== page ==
Today, birds are some of the only remaining creatures from the Cretaceous Period. Change is here, and I have a decision to make. Do I want to fight it, or do I want to be part of the resurrection of education in America? Do I want to help us rise from the ashes?
Moving beyond old habits to reawaken learning
Let’s not waste time trying to resurrect the old, ineffective parts of public education, the monotonous and ineffective use of testing, the overuse of new buzz words that are actually old buzz words redefined.
This crisis is an opportunity to resuscitate education, to revive and reawaken the magic that lives in our classrooms, no matter where they are, and to renew the promise we make each day to the kids entrusted to our care. It won’t be easy. Growing and changing usually aren’t. But we’re up to the challenge. We’re teachers.
If I am going to ask my students to rise to the challenge, I need to walk the walk. We are hiking into rocky and unfamiliar terrain… a long fernweh-fueled trek into a new kind of education we have yet to explore.
Below are the contents of this dinosaur’s virtual backpack, resources to keep quirky birds’ wings flapping into the unexplored:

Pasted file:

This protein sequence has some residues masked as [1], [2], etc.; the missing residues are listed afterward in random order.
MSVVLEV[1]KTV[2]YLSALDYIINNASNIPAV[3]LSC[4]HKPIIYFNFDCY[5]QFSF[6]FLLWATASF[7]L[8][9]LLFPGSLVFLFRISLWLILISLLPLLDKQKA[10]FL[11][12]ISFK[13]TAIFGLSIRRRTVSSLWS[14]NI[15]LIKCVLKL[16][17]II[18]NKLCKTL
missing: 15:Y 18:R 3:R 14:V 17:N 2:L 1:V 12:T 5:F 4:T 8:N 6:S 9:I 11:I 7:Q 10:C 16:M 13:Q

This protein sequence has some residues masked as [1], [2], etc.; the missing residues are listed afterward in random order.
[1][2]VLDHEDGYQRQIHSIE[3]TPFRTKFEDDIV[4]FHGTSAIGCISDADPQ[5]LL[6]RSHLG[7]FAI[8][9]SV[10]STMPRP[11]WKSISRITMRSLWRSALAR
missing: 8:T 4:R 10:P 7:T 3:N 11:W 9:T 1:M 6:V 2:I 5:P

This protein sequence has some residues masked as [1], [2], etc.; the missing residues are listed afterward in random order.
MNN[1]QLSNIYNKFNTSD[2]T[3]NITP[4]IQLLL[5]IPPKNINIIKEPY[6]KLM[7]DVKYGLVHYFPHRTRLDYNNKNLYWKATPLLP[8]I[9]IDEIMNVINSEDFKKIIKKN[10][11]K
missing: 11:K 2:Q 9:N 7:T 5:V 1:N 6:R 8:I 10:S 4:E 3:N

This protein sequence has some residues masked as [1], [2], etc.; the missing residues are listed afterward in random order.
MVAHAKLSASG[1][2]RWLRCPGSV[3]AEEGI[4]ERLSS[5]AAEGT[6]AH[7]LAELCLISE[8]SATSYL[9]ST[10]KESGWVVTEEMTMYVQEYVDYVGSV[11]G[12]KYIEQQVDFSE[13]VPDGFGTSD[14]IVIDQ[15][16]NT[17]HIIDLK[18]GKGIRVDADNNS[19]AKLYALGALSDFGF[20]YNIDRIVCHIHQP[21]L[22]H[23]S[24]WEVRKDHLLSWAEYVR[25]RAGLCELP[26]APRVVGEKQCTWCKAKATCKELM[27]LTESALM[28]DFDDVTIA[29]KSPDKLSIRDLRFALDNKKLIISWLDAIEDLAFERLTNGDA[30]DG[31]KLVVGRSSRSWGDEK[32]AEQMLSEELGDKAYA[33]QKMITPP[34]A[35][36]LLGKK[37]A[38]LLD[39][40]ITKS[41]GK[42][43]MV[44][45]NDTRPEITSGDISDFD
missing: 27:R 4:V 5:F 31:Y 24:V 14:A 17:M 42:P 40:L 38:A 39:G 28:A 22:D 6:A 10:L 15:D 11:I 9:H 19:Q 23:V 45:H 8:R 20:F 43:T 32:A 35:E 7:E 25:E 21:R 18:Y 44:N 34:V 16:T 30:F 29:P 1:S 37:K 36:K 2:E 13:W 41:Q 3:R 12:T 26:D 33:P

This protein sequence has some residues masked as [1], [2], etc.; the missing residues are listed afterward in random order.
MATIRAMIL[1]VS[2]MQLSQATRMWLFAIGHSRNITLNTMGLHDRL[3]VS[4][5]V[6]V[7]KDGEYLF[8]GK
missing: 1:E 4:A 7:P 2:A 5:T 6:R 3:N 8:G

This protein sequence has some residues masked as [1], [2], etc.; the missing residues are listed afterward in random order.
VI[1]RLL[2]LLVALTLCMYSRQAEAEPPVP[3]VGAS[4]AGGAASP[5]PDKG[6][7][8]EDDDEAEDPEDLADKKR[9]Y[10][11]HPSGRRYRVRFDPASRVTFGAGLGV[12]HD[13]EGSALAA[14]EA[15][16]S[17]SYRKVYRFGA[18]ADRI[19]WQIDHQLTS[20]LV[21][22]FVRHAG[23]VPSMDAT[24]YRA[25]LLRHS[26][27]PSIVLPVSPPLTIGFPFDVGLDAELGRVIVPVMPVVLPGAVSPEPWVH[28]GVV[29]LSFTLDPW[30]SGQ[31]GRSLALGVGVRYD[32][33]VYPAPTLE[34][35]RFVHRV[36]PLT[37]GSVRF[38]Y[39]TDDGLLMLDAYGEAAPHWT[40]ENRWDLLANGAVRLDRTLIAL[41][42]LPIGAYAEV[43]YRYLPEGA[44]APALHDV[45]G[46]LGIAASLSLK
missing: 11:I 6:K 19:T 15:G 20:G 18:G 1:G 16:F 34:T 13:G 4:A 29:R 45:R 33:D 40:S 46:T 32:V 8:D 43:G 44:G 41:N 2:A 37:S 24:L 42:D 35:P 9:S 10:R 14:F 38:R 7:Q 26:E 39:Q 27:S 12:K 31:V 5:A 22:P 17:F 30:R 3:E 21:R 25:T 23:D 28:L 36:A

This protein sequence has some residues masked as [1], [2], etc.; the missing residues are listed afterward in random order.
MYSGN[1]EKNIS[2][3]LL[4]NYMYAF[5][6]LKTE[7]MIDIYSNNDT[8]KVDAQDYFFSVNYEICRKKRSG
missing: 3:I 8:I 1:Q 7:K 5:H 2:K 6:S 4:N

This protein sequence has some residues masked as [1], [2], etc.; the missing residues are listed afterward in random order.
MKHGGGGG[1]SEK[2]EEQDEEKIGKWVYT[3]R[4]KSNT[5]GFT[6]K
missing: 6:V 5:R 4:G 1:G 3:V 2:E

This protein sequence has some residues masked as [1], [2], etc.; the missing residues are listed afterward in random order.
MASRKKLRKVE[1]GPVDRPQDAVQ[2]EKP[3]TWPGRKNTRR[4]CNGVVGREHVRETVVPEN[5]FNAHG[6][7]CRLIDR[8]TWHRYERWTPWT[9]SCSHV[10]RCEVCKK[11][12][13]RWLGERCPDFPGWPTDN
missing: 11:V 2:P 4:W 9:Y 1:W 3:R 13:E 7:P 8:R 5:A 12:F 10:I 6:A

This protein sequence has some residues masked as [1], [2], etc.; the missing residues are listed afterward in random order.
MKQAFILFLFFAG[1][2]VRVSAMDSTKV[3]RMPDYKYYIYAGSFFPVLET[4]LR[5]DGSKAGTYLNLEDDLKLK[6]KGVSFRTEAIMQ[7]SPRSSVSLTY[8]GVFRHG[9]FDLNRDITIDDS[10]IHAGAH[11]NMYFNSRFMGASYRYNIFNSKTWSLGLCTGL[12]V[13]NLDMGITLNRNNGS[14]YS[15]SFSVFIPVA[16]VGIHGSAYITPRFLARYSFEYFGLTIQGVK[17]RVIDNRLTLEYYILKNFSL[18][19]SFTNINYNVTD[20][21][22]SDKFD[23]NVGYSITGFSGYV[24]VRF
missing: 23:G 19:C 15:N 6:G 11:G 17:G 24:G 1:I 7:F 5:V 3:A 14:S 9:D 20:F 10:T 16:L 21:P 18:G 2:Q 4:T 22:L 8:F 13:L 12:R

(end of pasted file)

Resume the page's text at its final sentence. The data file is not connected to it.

- The Screen Actors Guild Library of read alouds ~ Okay, I am a little jealous of their phenomenal use of voice inflection.
- Padlet and Flipgrid ~ Easy-to-use for the “technology challenged”
- Brainpop, Mystery Doug, and Mystery Science ~ I’m learning a lot too!
- Whiteboard.fi ~ My students loved slates in class, and they love them online too!
- iCivics ~ Learning about our country through effective use of gaming
- Mission USA ~ Revolutionary War and other Historical Adventure Games with thoughtful activities and resources.
- Newsela ~ Offers content in all areas of study, combining ELA and the content areas